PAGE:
by Kemi Olurinola
Expert Educator Columnist, Nigeria
Early definitions of instructional technology focused on instructional media – the physical means via which instruction is presented to learners. Over the years, many attempts have been made to define this field because new ideas and definitions have affected the practices in this field.
One definition of interest to me is that produced in 1970 by the Commission on Instructional Technology established by the U.S government.
…. Instructional technology means the media born of the communication revolution which can be used for instructional purposes alongside the teacher, textbook and blackboard…………(Commission on Instructional Technology, 1970)
There are two points I would like to focus on in this definition.
The media born of the communication revolution: this would depend on the present communication revolution in different countries. According to Marsden et al, those of us in the developed world live in an environment where information is literally everywhere. In addition to physical media such as newspapers, books, and magazines, invisible signals carry data to our smartphones, tablets, and laptops. The uncountable pages in the World Wide Web leave nearly no question unanswered, and using mobile devices to obtain data has become natural. Information and communication technology (ICT) has become so convenient that we scarcely think about it. For those in the developing world, however, information is less than pervasive.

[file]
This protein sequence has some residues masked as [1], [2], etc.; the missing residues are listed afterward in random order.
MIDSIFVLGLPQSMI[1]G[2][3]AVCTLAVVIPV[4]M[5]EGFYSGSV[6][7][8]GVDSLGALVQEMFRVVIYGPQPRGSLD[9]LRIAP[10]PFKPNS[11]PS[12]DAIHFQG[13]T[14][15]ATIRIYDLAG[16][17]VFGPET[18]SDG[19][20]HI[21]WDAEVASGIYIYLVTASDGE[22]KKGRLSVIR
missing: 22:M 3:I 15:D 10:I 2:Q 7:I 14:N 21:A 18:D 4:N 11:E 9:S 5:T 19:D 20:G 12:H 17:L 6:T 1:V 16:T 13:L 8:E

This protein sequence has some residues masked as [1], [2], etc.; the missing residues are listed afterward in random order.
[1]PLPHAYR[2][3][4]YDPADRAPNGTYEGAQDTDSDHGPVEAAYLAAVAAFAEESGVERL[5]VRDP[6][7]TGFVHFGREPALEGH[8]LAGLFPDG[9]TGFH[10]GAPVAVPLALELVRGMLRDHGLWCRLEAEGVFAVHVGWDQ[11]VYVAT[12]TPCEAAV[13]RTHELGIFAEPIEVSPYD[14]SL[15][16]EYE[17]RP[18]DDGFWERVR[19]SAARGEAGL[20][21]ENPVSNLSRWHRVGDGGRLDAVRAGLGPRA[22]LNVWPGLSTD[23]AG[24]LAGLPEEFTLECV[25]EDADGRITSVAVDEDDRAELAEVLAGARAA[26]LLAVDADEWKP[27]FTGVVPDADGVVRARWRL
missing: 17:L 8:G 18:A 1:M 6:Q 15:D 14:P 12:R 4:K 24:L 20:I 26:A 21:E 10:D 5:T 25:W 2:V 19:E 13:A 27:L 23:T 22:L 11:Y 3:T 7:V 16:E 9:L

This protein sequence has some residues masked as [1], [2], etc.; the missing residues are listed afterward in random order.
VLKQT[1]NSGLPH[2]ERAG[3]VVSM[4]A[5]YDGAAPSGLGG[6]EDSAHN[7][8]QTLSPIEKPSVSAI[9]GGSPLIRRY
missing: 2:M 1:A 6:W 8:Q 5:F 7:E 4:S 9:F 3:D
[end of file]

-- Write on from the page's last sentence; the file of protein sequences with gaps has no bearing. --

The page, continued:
Alongside the teacher, textbook and blackboard: in some developing countries like mine, it is not uncommon to find, in rural area, schools that are without adequate teachers, sufficient textbooks or even a blackboard. These requirements are supposed to be the foundational premises for technology integrations, but where a school is lacking in these areas wouldn’t it be putting the cart before the horse to begin to talk about bringing technology innovations to the school. At this particular school, friends of the Encouragement Initiative and I, had to first and foremost meet the needs of lack of writing material amongst other needs.
The question therefore is, for schools such as this, when do we begin technology integration? Will the Novelty of the technology not impede the learning objective? Should they just be left to the hope that someday they would “Grow” into this things somehow? Or should we begin to look for ways to help bridge this gap.
While I do agree that no child should be left behind, I believe technology hasn’t been about what we can “do”, it’s about what we can “use” to do what we need to do. Using technology in school is not the point – learning is. For some of these schools we may need to spend some time first to teach these kids about the technologies of our past (e.g. visual aids such as charts, models, maps etc.), and, whether we continue that or not, we need to teach them about the technologies of their present dispensation and something about the technologies of their future.